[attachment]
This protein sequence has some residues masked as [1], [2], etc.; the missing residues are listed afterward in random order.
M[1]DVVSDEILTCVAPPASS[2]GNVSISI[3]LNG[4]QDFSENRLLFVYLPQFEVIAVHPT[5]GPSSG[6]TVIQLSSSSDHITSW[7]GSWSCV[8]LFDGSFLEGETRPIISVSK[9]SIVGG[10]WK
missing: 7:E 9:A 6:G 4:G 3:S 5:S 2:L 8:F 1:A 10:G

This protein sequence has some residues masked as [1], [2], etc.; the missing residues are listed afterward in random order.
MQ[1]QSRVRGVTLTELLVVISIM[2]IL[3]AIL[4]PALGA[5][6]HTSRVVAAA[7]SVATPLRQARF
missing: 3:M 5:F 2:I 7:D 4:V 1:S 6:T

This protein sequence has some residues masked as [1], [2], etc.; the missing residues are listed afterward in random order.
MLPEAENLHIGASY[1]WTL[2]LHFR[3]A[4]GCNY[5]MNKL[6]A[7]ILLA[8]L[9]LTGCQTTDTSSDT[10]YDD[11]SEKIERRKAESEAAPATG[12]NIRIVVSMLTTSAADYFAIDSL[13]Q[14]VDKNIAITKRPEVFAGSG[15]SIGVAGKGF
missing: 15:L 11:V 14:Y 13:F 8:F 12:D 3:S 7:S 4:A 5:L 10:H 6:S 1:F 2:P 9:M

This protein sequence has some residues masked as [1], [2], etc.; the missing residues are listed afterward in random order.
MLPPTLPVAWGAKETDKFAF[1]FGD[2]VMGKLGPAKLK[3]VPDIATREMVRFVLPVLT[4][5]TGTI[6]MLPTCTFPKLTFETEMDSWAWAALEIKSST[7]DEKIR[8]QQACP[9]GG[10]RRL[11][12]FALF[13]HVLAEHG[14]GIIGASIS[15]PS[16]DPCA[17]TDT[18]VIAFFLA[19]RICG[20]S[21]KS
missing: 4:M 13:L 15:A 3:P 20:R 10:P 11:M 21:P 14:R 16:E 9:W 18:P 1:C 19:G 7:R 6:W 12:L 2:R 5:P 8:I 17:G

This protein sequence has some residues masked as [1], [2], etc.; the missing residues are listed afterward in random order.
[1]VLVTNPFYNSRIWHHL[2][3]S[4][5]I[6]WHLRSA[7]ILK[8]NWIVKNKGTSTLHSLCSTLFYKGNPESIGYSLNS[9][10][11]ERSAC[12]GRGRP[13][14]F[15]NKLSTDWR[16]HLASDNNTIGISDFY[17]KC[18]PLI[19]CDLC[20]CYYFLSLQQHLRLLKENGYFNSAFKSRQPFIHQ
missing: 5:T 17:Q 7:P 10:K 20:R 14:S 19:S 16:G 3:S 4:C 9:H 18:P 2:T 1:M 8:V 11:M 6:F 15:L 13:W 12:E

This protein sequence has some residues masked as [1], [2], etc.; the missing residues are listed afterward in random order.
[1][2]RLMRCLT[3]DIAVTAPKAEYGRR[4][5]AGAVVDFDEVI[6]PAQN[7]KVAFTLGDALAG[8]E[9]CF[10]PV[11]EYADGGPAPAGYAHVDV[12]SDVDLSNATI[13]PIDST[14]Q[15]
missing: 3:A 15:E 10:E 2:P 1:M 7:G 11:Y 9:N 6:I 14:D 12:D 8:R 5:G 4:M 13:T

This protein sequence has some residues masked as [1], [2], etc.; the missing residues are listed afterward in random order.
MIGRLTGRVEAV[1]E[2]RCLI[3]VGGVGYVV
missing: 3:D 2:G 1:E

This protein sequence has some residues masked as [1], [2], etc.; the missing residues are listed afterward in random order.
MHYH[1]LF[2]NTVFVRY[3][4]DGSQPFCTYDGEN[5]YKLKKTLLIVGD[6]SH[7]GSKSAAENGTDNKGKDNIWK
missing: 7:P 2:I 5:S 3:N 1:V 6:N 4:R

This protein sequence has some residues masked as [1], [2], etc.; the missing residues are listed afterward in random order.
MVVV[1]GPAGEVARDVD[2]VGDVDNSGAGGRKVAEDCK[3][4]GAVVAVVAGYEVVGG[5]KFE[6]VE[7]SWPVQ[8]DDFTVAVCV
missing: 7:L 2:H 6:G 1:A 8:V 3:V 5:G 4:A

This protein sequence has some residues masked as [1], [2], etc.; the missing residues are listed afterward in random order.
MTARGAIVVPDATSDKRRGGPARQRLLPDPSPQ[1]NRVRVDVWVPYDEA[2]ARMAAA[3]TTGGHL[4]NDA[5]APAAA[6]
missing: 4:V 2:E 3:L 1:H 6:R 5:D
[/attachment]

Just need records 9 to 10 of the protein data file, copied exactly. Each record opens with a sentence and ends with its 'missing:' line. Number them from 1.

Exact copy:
This protein sequence has some residues masked as [1], [2], etc.; the missing residues are listed afterward in random order.
MVVV[1]GPAGEVARDVD[2]VGDVDNSGAGGRKVAEDCK[3][4]GAVVAVVAGYEVVGG[5]KFE[6]VE[7]SWPVQ[8]DDFTVAVCV
missing: 7:L 2:H 6:G 1:A 8:V 3:V 5:G 4:A

This protein sequence has some residues masked as [1], [2], etc.; the missing residues are listed afterward in random order.
MTARGAIVVPDATSDKRRGGPARQRLLPDPSPQ[1]NRVRVDVWVPYDEA[2]ARMAAA[3]TTGGHL[4]NDA[5]APAAA[6]
missing: 4:V 2:E 3:L 1:H 6:R 5:D